For some, one of the best bits of childhood is heading out on school trips to fun and exciting places.
Whether home schooled or in the education system, a change of scenery and pace can often be a welcome treat. Seeing interesting or exciting places in the flesh is often more stimulating and memorable than reading about it in a book, but what do parents think of school trips, their cost and their content? We asked 1,697 UK parents of children aged 16 or younger to find out more.
We asked parents which types of attractions they thought were the best school trip destinations, and it seems locations such as those involving science or history and heritage were favoured. Here’s the full run down:
When asked how many school trips their youngest child went on each year, it was children in Key Stage (KS) 3 that were most likely to go on more than ten trips each year (9.7%), although some 44.3% of this cohort only went on one or two trips, showing huge disparities across the country (2.8% didn’t go on any trips at all).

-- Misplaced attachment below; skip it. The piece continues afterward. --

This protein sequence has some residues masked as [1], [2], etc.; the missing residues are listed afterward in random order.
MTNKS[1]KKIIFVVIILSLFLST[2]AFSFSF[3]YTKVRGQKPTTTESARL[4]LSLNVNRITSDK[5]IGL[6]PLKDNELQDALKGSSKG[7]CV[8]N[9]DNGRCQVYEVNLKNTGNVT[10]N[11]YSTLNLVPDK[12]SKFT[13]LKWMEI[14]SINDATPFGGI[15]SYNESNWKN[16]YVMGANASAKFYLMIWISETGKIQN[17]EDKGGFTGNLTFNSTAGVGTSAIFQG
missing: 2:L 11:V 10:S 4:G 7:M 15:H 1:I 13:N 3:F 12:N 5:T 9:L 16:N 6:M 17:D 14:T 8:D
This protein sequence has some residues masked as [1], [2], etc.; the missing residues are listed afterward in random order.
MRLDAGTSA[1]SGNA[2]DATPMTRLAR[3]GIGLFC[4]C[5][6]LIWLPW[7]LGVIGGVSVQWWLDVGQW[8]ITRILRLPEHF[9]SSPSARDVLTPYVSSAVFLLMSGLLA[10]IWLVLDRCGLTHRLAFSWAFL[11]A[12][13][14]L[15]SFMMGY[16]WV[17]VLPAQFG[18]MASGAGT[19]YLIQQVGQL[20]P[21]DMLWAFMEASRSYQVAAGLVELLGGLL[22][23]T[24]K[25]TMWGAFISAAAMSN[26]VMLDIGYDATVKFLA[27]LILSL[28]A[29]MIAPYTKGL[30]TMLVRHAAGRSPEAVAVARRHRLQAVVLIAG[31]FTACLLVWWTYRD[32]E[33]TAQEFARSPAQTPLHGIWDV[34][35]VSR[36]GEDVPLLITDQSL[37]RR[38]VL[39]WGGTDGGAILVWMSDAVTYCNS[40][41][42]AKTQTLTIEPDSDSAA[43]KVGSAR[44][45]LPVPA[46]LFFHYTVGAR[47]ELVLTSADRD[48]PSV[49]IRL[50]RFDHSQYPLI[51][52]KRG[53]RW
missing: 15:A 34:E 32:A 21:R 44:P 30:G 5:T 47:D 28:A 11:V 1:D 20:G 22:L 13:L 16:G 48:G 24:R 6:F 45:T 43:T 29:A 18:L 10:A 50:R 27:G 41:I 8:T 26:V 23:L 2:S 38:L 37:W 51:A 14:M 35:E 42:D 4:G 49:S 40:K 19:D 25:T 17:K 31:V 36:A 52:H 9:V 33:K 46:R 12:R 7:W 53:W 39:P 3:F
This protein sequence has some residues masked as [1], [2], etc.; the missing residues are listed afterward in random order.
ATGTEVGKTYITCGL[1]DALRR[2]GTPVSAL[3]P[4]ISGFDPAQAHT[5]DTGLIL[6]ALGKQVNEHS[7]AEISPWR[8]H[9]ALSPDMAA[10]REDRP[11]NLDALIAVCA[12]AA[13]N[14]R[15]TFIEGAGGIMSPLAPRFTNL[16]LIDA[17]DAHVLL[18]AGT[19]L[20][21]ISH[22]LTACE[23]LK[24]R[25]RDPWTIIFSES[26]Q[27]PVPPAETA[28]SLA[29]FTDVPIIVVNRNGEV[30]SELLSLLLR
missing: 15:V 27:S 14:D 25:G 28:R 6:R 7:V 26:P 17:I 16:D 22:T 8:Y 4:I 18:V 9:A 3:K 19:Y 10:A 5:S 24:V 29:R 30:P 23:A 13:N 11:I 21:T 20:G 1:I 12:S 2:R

41.9% of KS2 students went on one or two trips a year. and in KS4, this increased to 57.3% (with 3.6% not going on trips), showing that school trips aren’t particularlu common for kids across the country.
86.2% of parents surveyed said they’d pay as much as £201-£300 towards a school trip in the UK, while 1.1% were willing to pay £1,000 or more towards the cost. Just over 10% were only willing to pay between £21 and £30, while the most popular upper limit was £101-£200. 1.4% of parents said they wouldn’t be willing to contribute any money to school trips in the UK.
Just 20.3% of parents agreed with the statement ‘I think school trips are a waste of money’, while 45.8% agreed with ‘I think children learn more from school trips and visiting places than in a classroom’. Some parents were concerned with trips organised purely for leisure though, with 13.4% agreeing that ‘School trips should be purely about the educational benefits rather than as a treat’.
Many parents also thought trips, as a treat or otherwise, were an important part of the educational process (37.6%) and that there should be more trips available to children (33.8%).
School trips are a lot of fun and can be a great way to add some variety to the learning process, whether it’s trips to the theatre for drama students, visits to ancient ruins for kids studying history, or hands-on experiences for budding scientists!
Greg is the Head Of Operations at Oxford Home Schooling and has more than 25 years of experience in Distance Learning and Home Education